— Independent appraisal committee determines the evidence is not adequate to demonstrate that roxadustat provides a net health benefit over erythropoiesis-stimulating agents (ESAs); until greater net benefit is proven, value-based pricing would suggest that roxadustat be priced at most at parity with ESAs —

— At policy roundtable, experts emphasize the need for researchers to continue to gather comparative data across more ethnically and racially diverse patient subgroups —

BOSTON, March 5, 2021 – The Institute for Clinical and Economic Review (ICER) today released a Final Evidence Report assessing the comparative clinical effectiveness and value of roxadustat (FibroGen) for treatment of anemia in chronic kidney disease (CKD). The California Technology Assessment Forum (CTAF), one of ICER’s three independent evidence appraisal committees, deliberated over these findings and took votes on the strength of evidence on comparative clinical effectiveness at a February 2021 public meeting. Two weeks after ICER’s public meeting, FibroGen announced that the FDA now plans to convene a public advisory committee meeting to discuss roxadustat’s new drug application.

“Roxadustat represents an oral alternative for patients living with anemia from CKD, and as such, it may offer important advantages for those not receiving in-center hemodialysis” said David Rind, MD, MSc, ICER’s Chief Medical Officer. “However, given prior concerns around cardiovascular risks when ESAs are used to correct anemia, as well as the high baseline risk of cardiovascular events in people with CKD, the effect of roxadustat on cardiovascular events and all-cause mortality is of particular concern. The drug maker has conducted multiple trials examining this issue, but although these trials ended several years ago, the company has not yet made public a number of analyses that we feel are necessary to answer several key questions. This leaves large uncertainties about the balance of risks and benefits of roxadustat, and the votes of the CTAF panel confirmed these concerns.”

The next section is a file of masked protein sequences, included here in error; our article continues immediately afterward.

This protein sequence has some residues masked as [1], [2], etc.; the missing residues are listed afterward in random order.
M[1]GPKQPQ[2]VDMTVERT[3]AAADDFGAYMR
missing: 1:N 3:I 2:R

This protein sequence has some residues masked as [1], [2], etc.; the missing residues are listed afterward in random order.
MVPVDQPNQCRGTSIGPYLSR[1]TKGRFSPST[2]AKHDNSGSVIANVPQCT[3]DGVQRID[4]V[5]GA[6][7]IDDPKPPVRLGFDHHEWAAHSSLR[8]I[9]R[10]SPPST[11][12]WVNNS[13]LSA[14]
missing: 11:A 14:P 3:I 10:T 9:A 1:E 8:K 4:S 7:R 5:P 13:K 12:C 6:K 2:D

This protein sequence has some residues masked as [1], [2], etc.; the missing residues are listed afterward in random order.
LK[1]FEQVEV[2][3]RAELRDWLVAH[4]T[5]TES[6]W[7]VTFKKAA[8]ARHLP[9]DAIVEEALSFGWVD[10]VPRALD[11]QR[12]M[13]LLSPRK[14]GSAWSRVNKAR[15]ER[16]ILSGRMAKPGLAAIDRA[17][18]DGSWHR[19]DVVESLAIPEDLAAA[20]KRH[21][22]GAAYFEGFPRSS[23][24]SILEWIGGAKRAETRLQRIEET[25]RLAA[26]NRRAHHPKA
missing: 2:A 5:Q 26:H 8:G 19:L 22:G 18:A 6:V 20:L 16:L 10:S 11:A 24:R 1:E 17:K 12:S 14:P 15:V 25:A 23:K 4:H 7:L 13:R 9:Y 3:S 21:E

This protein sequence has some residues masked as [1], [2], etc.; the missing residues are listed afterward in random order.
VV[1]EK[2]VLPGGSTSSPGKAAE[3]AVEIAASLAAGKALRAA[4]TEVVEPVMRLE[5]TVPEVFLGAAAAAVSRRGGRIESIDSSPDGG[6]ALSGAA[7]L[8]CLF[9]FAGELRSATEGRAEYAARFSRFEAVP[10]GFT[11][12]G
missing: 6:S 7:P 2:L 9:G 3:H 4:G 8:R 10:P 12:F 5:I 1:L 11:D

Voting on Clinical Effectiveness and Contextual Considerations

During the public meeting, the CTAF panelists voted unanimously (15-0) that the evidence is not adequate to demonstrate that roxadustat provides a net health benefit over ESAs. Further, for the population of patients who are dialysis independent (DI-CKD), and for whom ESAs were not available (i.e., where those patients would otherwise receive blood transfusions), the CTAF also voted unanimously (15-0) that the evidence is not adequate to demonstrate roxadustat provides a net health benefit over usual care.

During their deliberations, panel members also weighed roxadustat’s other potential benefits, disadvantages, and contextual considerations. A majority affirmed that:

  • Roxadustat represented a new mechanism of action compared to that of other active treatments;
  • Roxadustat’s delivery mechanism or relative simplicity of regimen is likely to result in higher real-world adherence and better outcomes relative to ESAs than estimated from clinical trials; and
  • ICER’s economic model assumptions posed no significant risk that base-case cost-effectiveness estimates were too optimistic or pessimistic.

Voting on Long-Term Value for Money

The CTAF did not vote on roxadustat’s long-term value for money because the evidence is insufficient to know whether roxadustat provides a net health benefit over an ESA.